His success was not only the result of unique and great talents. His wife Saskia was from a well-to-do family. Moreover, her uncle Hendrick van Uylenburgh was an Amsterdam art dealer with an international network of clients.
So the house with enough space to receive clients, to exhibit paintings, with a large studio for the master and a smaller one for students and rooms for his family – must have seemed an affordable and excellent investment. Yet Rembrandt lost his uncle, his wife, three of his children, clients, as well as all his possessions including the house.
The house changed hands several times, but somehow survived. In 1907 it became the small Rembrandt House Museum. This museum consists of two parts. The house where Rembrandt and his family lived and worked. Next to it, is the modern annex, which is the entrance to the museum and also has space for temporary exhibitions.
One enters the 17th century house through the cellar of the modern annex. Interesting are the archeological finds from a former well. These contain pottery and other items which the family threw away.
The house gives an impression of a 17th century home. Several rooms contain bedsteads, impressive fireplaces and a very large kitchen. On the ground floor, one finds rooms in which clients could wait or would be received. Paintings clients might buy would hang the walls. One room contained Rembrandt’s press which he used to print his etchings.
Other floors contain a room full of curiosities including items like a stuffed alligator and an armadillo, as well as shells and spears. There is the master’s large studio where the exact spot of his easel is shown. The master’s students worked one floor up.
When I visited the museum, there were not only guided tours and workshops available. With other visitors I watched a demonstration of how oil paints were created in Rembrandt’s time. Most of the hard work would have been done by his students, or by the apothecaries where pigments could be bought.
It was fascinating not only to see the natural materials, the pigments and how the latter where mixed with oil. The use of other natural material to prepare canvas was explained. We also learnt that each painter had his own “recipes” and tricks.
One word of warning: this is a real 17th century period home with floors accessed using one extremely small, winding staircase. No idea how the family and servants managed to walk up and down effortlessly. The steps spooked me and at least one visitor decided to cut the museum visit short, because of the difficult staircase.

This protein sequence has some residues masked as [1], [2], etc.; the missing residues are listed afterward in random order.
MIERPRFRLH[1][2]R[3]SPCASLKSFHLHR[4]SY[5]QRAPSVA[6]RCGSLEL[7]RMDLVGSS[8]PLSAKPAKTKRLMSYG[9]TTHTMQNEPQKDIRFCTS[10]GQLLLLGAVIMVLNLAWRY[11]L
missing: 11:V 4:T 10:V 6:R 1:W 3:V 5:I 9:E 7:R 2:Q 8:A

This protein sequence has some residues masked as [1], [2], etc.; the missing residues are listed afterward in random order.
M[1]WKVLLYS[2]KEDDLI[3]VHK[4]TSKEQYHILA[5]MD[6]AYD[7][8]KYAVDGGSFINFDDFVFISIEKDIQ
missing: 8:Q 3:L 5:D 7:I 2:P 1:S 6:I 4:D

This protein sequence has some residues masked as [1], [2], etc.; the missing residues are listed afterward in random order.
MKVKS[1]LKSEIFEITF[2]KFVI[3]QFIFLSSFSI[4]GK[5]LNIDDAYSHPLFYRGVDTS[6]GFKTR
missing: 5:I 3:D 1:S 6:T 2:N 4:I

The museum’s modern annex has an ordinary staircase and elevator. But if one is not nimble and sure-footed, it is best to ask staff about accessibility of all floors – before buying tickets.
Temporary exhibition: Rembrandt’s Naked Truth
From the students’ studio at the top of Rembrandt’s home, one walks into the modern annex and top exhibition floor. Here one finds the current temporary exhibition: “Rembrandt’s Naked Truth”.
About four large rooms, spread over two floors, give an impression of the importance of Rembrandt as one of the first Dutch artists organising life classes for his students. Most artists used classical sculptures or casts to learn to draw the human body. Many relied on books like the one created by Dürer to discover proportions.
Rembrandt owned a copy of Dürer’s book. He also owned casts of classical statues. When and why he suddenly decided to start life classes remains unclear. Where he got his male models is clearer: young students occasionally modelled. Based on several drawings of the same model and stance, the exhibition even shows where Rembrandt or one of his pupils stood while drawing a model.
Drawing respectable women naked, was of course totally out of the question. Prostitutes were used and one painting shows the face of an Amsterdam brothel madame. What the exhibition also shows: Rembrandt did not embellish things, like later artists were to do. Rembrandt’s men and women are humans with imperfect, sagging bodies. He really drew the naked human truth.
Not all of Rembrandt’s students remained in Amsterdam. A few settled in other Dutch 17th century towns. They in turn organised the occasional life classes for their students. What probably started in secret in the studios of a few Dutch painters like Rembrandt, became part of the male artist’s ordinary training.
Women were of course barred from attending such classes – till the late 19th century.
“Rembrandt’s Naked Truth”, can be visited at Museum Het Rembrandtshuis till the 16th May 2016. On the 28th of May, “Rembrandt the Etcher” will open.